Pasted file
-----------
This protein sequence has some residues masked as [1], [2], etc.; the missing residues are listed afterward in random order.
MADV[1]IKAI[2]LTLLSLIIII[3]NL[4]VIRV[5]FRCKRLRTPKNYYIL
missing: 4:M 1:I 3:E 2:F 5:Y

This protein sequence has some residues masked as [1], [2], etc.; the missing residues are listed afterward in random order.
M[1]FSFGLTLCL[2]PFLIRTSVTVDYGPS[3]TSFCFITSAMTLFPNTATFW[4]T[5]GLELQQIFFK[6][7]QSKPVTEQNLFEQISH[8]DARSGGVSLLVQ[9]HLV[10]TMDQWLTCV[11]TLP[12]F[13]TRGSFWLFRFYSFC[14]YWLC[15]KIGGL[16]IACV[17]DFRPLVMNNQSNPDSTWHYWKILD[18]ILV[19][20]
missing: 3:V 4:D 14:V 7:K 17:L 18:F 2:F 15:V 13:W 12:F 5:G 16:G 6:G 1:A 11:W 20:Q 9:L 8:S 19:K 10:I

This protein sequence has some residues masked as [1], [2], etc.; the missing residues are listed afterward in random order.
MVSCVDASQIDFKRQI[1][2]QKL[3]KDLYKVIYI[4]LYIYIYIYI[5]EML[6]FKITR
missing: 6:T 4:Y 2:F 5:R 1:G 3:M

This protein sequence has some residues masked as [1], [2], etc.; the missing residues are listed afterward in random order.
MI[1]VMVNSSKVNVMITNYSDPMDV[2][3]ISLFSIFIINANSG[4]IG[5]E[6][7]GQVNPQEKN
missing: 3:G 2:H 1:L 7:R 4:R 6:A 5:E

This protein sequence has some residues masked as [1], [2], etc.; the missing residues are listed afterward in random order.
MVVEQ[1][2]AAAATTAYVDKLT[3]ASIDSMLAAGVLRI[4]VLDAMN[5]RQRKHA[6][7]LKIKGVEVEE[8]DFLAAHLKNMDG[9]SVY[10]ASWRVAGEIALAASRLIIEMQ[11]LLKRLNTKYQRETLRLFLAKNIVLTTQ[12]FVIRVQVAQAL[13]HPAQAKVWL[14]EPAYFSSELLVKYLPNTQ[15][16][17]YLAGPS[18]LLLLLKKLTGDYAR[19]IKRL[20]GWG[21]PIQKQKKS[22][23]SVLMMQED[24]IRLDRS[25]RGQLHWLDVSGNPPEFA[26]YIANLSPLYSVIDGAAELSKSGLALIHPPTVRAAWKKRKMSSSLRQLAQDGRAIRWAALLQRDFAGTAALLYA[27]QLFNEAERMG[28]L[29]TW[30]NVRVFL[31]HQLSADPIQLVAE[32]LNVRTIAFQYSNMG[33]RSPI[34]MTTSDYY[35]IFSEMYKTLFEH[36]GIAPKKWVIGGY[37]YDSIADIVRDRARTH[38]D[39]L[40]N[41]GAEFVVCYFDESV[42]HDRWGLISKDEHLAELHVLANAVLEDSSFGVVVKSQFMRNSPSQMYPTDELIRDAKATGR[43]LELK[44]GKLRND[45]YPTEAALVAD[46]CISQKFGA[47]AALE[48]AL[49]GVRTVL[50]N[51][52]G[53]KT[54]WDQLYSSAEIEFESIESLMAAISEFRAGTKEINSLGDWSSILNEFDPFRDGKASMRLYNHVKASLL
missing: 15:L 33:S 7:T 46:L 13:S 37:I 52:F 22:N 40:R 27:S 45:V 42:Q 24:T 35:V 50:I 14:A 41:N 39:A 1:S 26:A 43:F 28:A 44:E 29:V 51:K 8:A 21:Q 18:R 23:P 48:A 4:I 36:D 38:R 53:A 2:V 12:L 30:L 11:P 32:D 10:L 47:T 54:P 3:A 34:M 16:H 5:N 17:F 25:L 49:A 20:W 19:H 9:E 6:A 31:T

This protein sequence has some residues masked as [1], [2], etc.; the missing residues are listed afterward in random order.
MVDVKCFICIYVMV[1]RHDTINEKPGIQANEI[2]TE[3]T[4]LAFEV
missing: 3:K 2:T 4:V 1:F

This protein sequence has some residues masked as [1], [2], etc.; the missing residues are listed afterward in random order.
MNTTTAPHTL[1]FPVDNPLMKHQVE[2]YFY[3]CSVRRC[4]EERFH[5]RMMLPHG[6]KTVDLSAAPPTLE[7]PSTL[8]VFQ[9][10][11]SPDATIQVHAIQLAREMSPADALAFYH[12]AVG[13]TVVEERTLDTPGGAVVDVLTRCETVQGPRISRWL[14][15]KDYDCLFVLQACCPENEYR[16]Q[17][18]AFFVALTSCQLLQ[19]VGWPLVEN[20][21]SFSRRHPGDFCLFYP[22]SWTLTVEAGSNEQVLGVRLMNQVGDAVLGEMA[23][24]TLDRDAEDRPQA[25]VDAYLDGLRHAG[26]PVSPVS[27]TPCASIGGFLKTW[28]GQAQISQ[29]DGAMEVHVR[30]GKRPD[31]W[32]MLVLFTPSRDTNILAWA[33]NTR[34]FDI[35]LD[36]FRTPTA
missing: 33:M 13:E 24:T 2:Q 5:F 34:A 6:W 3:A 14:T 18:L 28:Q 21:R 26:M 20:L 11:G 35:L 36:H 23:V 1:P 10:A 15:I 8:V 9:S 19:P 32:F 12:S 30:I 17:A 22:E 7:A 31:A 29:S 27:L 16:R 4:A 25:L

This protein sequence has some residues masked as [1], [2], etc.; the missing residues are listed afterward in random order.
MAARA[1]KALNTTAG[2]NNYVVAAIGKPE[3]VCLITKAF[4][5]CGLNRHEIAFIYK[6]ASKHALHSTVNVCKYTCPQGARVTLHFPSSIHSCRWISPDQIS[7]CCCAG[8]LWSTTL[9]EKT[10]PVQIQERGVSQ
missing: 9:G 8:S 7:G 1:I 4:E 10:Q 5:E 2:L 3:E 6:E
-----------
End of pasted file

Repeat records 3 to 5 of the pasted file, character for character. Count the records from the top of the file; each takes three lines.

This protein sequence has some residues masked as [1], [2], etc.; the missing residues are listed afterward in random order.
MVSCVDASQIDFKRQI[1][2]QKL[3]KDLYKVIYI[4]LYIYIYIYI[5]EML[6]FKITR
missing: 6:T 4:Y 2:F 5:R 1:G 3:M

This protein sequence has some residues masked as [1], [2], etc.; the missing residues are listed afterward in random order.
MI[1]VMVNSSKVNVMITNYSDPMDV[2][3]ISLFSIFIINANSG[4]IG[5]E[6][7]GQVNPQEKN
missing: 3:G 2:H 1:L 7:R 4:R 6:A 5:E

This protein sequence has some residues masked as [1], [2], etc.; the missing residues are listed afterward in random order.
MVVEQ[1][2]AAAATTAYVDKLT[3]ASIDSMLAAGVLRI[4]VLDAMN[5]RQRKHA[6][7]LKIKGVEVEE[8]DFLAAHLKNMDG[9]SVY[10]ASWRVAGEIALAASRLIIEMQ[11]LLKRLNTKYQRETLRLFLAKNIVLTTQ[12]FVIRVQVAQAL[13]HPAQAKVWL[14]EPAYFSSELLVKYLPNTQ[15][16][17]YLAGPS[18]LLLLLKKLTGDYAR[19]IKRL[20]GWG[21]PIQKQKKS[22][23]SVLMMQED[24]IRLDRS[25]RGQLHWLDVSGNPPEFA[26]YIANLSPLYSVIDGAAELSKSGLALIHPPTVRAAWKKRKMSSSLRQLAQDGRAIRWAALLQRDFAGTAALLYA[27]QLFNEAERMG[28]L[29]TW[30]NVRVFL[31]HQLSADPIQLVAE[32]LNVRTIAFQYSNMG[33]RSPI[34]MTTSDYY[35]IFSEMYKTLFEH[36]GIAPKKWVIGGY[37]YDSIADIVRDRARTH[38]D[39]L[40]N[41]GAEFVVCYFDESV[42]HDRWGLISKDEHLAELHVLANAVLEDSSFGVVVKSQFMRNSPSQMYPTDELIRDAKATGR[43]LELK[44]GKLRND[45]YPTEAALVAD[46]CISQKFGA[47]AALE[48]AL[49]GVRTVL[50]N[51][52]G[53]KT[54]WDQLYSSAEIEFESIESLMAAISEFRAGTKEINSLGDWSSILNEFDPFRDGKASMRLYNHVKASLL
missing: 15:L 33:S 7:T 46:L 13:S 37:I 52:F 22:N 40:R 27:S 45:V 42:Q 24:T 35:V 50:I 14:A 41:N 39:A 1:S 26:A 43:F 28:A 44:E 29:V 51:K 8:A 21:Q 18:R 23:P 48:A 4:I 36:D 38:R 53:A 2:V 12:L 30:L 11:P 32:D 10:L 47:T 54:P 3:A 34:M 16:H 5:N 17:F 25:L 49:A 20:W 19:H 9:E 6:A 31:T